Darren Greenfield, NSW secretary of the construction division of the Construction Forestry Maritime Mining Energy Union (CFMMEU), said Thursday, “It’s a sickening day for our industry to lose any worker.”
The union official was quick to shield Multiplex from criticism. He said: “You’ve got a multinational builder, a reputable builder… normally we look at their jobs as some of the safest jobs in our country and something like this happens.”
But Multiplex’s record is far from spotless. In 2021, the company was fined over the 2016 death of a worker at another hospital work site, in Canberra. Herman Holtz, 62, was killed when an overloaded mobile crane fell on him.
Multiplex and the crane company RAR Cranes pleaded guilty to safety breaches. While facing a maximum penalty of up to $1.5 million, Multiplex was fined $150,000 for “failing to comply with a work health and safety duty.”
This is pocket change for Multiplex, a major multinational construction company that has built more than 1,100 projects, with a combined value in excess of $US100 billion.
Little is known about precisely what occurred on Wednesday, and previous incidents have no direct bearing on the culpability of any company or individual in Mcwilliam’s death.
That only underscores the rotten and prejudicial character of Greenfield’s comments. The CFMMEU leadership, in its haste to line up with a multinational corporation, dispenses with even a pretense of objectivity, the precondition for an impartial investigation and exposure of what has led to the latest death.
The union, in other words, functions as a de facto arm of public relations for management, even at a site where a worker has just been killed.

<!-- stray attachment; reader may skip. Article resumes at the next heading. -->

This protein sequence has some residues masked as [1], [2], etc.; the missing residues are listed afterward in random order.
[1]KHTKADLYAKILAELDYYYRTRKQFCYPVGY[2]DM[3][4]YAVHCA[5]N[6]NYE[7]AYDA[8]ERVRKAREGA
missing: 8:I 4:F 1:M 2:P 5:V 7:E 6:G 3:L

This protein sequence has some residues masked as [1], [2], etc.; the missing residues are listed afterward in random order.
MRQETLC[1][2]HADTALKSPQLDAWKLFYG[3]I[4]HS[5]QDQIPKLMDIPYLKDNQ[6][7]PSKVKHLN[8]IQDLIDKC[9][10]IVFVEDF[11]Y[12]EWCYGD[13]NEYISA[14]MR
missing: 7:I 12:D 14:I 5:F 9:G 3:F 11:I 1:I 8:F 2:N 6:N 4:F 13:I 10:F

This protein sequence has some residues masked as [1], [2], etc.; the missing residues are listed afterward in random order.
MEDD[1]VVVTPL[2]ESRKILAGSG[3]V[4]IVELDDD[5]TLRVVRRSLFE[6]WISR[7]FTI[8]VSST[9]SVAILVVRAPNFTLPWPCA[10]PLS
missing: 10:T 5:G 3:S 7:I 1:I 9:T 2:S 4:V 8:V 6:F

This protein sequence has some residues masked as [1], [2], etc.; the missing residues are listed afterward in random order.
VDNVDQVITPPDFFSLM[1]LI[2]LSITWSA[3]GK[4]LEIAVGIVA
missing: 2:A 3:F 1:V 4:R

The CFMMEU itself, moreover, is frequently complicit in or even directly responsible for the unsafe conditions at building sites. At those sites it covers, the union’s health and safety officials oversee conditions and have the authority to keep workers on the job.
More broadly, the unions have suppressed any opposition by workers to the tearing down of building regulations by Labor and Liberal-National governments alike.
The unions have allowed SafeWork NSW, and equivalent government safety regulators in other states, to function as a rubber stamp for developers. Investigations into workplace deaths are invariably drawn out over several years, and typically amount to little more than a slap on the wrist. The main purpose is to cover over the role of the major construction companies, whose profit-driven decisions and practices result in the continuation of unsafe working conditions.
This underscores the need for workers to take workplace safety, and indeed their lives, out of the hands of the corporations, government safety regulators and the unions. This means establishing rank-and-file committees, democratically run by workers themselves, to demand and enforce the highest safety standards, as well as to fight for decent pay and conditions.